British Dyslexia Association submits evidence to cross-party Future Perfect Education Commission
Wednesday 11 September 2019
Established by Layla Moran MP, Liberal Democrat Education Spokesperson, and lead by education experts from across the political spectrum, including Kevin Courtney, General Secretary, NUT, and Jo Owen, Co-founder, TeachFirst, the Future Perfect Education Commission is looking at what education could be with wholesale reform.
The British Dyslexia Association was invited to submit evidence to the Commission and has prepared a report looking at ways to create an education system that fully empowers dyslexia. You can read the full report here.
Helen Boden, CEO, British Dyslexia Association, said:
“Currently, we teach a knowledge focused curriculum and assess it through written exams. It’s no wonder successful dyslexics talk about succeeding despite school.
“It is great to be part of a project looking at education strategically. In the right environment, dyslexia strengths are hugely powerful. Education can be a place where dyslexics flourish and the changes to make it happen benefits everyone.”
The report suggests three priorities:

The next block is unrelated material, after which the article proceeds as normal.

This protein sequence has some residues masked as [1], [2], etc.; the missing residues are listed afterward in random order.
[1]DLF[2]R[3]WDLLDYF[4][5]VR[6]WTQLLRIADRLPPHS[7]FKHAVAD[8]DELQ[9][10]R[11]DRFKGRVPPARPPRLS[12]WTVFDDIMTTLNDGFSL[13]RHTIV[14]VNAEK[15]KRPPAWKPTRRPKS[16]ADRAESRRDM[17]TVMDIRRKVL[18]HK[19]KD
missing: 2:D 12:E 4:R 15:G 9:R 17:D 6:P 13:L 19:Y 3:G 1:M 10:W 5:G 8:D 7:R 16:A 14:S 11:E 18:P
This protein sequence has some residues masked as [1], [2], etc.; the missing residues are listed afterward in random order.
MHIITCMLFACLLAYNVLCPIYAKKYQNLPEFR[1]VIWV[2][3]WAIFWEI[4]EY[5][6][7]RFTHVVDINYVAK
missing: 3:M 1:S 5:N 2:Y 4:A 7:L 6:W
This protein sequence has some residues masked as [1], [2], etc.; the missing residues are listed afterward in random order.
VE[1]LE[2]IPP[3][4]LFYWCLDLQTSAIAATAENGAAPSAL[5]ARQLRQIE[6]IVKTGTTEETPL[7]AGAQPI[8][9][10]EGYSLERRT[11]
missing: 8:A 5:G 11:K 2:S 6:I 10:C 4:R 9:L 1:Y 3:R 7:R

- Teach and measure problem solving, understanding and communication on an even standing to knowledge. This will not only empower dyslexic pupils to reach their full potential, but also better equip all pupils for society and the workplace.
- Make technology mainstream, like in the workplace. Allowing anyone who wishes to use a laptop (with the adequate anti-cheating provisions enabled) in any exam has no drawbacks for universities or future employers but means that everyone’s abilities to operate in today’s communications environment are accurately reflected, ending an unnecessary discrimination against dyslexic pupils.
- Have a specialist dyslexia teacher in every school. For £3,900 a teacher can be trained to AMBDA level 7 enabling them to diagnose and support young people with dyslexia. In almost all cases, these specialist teachers can provide excellent support without the need for the complexity and rigour of an EHCP.